STL Science Center

STL Science Center

11 November 2017

Birds and Thunder

©Nobu Tamura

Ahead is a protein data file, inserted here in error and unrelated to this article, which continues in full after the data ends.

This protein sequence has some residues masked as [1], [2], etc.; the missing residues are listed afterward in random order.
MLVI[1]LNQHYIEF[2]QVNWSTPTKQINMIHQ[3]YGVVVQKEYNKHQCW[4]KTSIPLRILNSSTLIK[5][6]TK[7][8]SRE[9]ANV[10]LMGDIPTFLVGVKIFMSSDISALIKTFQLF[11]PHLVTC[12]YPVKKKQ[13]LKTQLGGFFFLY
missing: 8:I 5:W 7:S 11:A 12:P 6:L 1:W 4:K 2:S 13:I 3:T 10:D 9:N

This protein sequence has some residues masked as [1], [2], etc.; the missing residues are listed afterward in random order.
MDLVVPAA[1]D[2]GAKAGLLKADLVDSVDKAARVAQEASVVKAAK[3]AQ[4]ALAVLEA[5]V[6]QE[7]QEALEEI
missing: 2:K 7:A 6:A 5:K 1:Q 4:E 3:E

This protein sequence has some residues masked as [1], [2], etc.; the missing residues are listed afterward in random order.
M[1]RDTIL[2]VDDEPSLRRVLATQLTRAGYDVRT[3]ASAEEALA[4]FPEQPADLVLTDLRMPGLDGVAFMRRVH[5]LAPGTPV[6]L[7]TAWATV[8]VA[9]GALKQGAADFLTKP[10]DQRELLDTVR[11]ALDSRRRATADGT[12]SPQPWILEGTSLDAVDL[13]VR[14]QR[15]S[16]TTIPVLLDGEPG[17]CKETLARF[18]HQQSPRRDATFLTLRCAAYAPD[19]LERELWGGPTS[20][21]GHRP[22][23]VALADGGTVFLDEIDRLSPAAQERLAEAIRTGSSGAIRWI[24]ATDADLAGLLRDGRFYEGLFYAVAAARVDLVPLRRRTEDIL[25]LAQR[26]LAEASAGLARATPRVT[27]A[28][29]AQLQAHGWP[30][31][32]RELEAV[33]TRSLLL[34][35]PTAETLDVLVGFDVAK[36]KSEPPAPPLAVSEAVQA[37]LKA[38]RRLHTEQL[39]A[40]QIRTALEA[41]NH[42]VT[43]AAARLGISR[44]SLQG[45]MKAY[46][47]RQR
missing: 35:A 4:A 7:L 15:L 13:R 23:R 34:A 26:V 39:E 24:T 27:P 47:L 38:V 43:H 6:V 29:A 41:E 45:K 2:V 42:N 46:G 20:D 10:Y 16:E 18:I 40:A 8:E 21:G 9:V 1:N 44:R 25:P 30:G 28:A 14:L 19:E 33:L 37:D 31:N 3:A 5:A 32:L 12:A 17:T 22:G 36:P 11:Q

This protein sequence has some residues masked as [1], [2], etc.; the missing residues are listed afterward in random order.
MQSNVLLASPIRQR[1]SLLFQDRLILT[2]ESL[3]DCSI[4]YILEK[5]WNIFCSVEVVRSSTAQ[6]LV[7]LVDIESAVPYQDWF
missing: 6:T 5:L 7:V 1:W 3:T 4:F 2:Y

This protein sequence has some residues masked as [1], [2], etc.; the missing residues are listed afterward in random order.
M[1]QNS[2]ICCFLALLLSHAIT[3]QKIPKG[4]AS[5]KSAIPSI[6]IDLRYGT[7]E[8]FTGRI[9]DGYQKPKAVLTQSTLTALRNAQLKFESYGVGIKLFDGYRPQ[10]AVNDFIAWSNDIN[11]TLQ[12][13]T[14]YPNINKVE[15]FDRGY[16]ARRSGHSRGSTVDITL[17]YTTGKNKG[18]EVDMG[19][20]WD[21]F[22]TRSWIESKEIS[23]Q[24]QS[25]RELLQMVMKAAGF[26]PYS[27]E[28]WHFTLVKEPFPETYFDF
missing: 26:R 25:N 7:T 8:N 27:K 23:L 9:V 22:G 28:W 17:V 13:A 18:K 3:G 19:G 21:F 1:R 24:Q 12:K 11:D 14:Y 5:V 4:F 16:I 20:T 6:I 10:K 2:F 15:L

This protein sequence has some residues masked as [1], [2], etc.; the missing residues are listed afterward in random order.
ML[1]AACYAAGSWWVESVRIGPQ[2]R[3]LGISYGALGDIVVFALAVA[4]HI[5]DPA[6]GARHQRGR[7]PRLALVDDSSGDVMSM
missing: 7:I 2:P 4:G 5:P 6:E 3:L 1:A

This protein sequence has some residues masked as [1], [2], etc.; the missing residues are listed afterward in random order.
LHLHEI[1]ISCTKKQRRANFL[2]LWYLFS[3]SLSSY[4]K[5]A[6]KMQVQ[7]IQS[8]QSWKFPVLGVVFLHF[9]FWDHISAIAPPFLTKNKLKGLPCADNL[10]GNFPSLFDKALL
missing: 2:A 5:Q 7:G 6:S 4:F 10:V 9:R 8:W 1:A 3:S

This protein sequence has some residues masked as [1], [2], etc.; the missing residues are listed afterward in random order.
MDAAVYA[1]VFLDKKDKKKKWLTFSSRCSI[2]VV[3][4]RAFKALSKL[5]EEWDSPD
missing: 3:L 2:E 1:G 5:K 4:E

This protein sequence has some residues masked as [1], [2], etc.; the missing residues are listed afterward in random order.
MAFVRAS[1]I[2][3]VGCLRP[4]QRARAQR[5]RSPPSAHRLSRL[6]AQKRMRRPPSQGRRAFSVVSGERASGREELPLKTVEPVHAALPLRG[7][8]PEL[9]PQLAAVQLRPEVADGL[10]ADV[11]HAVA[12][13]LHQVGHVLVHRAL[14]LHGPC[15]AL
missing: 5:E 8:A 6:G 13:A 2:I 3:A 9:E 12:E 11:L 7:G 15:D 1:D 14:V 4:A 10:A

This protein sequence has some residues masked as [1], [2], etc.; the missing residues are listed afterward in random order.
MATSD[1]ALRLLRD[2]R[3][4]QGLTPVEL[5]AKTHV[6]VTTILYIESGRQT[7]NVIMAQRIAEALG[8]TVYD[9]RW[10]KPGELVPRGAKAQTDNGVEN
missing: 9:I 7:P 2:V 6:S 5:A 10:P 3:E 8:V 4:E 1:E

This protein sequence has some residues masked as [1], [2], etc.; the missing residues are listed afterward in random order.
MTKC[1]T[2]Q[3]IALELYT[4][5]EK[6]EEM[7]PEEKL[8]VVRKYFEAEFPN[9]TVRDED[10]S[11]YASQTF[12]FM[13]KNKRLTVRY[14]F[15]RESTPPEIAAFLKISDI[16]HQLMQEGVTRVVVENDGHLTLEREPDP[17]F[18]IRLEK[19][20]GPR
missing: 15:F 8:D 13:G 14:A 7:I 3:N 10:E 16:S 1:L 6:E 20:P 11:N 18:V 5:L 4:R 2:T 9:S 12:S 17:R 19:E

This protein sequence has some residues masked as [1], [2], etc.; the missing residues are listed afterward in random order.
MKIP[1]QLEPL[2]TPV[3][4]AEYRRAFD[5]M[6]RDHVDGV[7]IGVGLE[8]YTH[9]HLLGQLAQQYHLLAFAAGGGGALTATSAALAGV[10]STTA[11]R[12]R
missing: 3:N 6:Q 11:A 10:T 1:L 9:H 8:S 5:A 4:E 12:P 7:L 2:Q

In general, native peoples of both South and North America have a number of legends and mythologies describing giant flying animals. From the Thunder Bird (a generic term that encompasses a wide range of mythological figures from different tribes) to Tah-tah-kle'-ah (a race of cave dwelling "owl women" from Yakama lore) to Achiyalatopa (from Zuni folklore), native peoples have been influenced by the idea of giant birds flying across the sky. In some instances these are giant bird-men/women but regardless of the anthropomorphizing of giant birds, these legends could have been influenced by real living animals. One such giant flying bird has been discussed here before (See Pelagornis). Another giant bird, more often associated with the southern hemisphere but by no means entirely limited to that hemisphere, was Argentavis magnificens (Magnificent Argentinian/Silver Bird). Flying through the skies during the Late Miocene and known, at present at least, from only Argentina, Argentavis possessed a wingspan of approximately 6.07 m (19.9 ft) and 72 kg (159 lb) by the greatest estimates. This makes it the second largest flying bird ever known behind Pelagornis. In comparison to living birds, the largest wingspan is that of the Wandering Albatross at 3.65 m (12 ft) and the heaviest (sustained) flyer is the Kori Bustard at 11.4 kg (25.1 lb). At this size Argentavis must have flown much like Pelagornis; flapping powered flight may have gotten it airborne but thermal soaring would have been the most likely model for sustained flight.

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